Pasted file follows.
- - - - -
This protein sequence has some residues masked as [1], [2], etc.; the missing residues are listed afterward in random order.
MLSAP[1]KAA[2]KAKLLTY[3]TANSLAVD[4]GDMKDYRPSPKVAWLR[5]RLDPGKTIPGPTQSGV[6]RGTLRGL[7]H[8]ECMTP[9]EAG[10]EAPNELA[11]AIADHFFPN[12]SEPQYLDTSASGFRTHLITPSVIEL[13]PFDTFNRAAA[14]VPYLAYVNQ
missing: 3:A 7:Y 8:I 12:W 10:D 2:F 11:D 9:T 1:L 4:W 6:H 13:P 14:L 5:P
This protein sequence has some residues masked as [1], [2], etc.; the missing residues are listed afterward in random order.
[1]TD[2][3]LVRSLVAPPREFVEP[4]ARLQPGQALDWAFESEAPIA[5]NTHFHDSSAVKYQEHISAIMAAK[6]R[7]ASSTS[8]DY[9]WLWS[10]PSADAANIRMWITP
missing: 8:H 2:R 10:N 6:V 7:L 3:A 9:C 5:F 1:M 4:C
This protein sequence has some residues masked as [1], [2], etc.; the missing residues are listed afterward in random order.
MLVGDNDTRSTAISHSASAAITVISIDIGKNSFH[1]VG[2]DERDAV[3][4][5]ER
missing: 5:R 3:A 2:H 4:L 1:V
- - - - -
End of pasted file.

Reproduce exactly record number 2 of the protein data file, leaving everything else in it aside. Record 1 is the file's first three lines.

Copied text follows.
This protein sequence has some residues masked as [1], [2], etc.; the missing residues are listed afterward in random order.
[1]TD[2][3]LVRSLVAPPREFVEP[4]ARLQPGQALDWAFESEAPIA[5]NTHFHDSSAVKYQEHISAIMAAK[6]R[7]ASSTS[8]DY[9]WLWS[10]PSADAANIRMWITP
missing: 8:H 2:R 10:N 6:V 7:L 3:A 9:C 5:F 1:M 4:C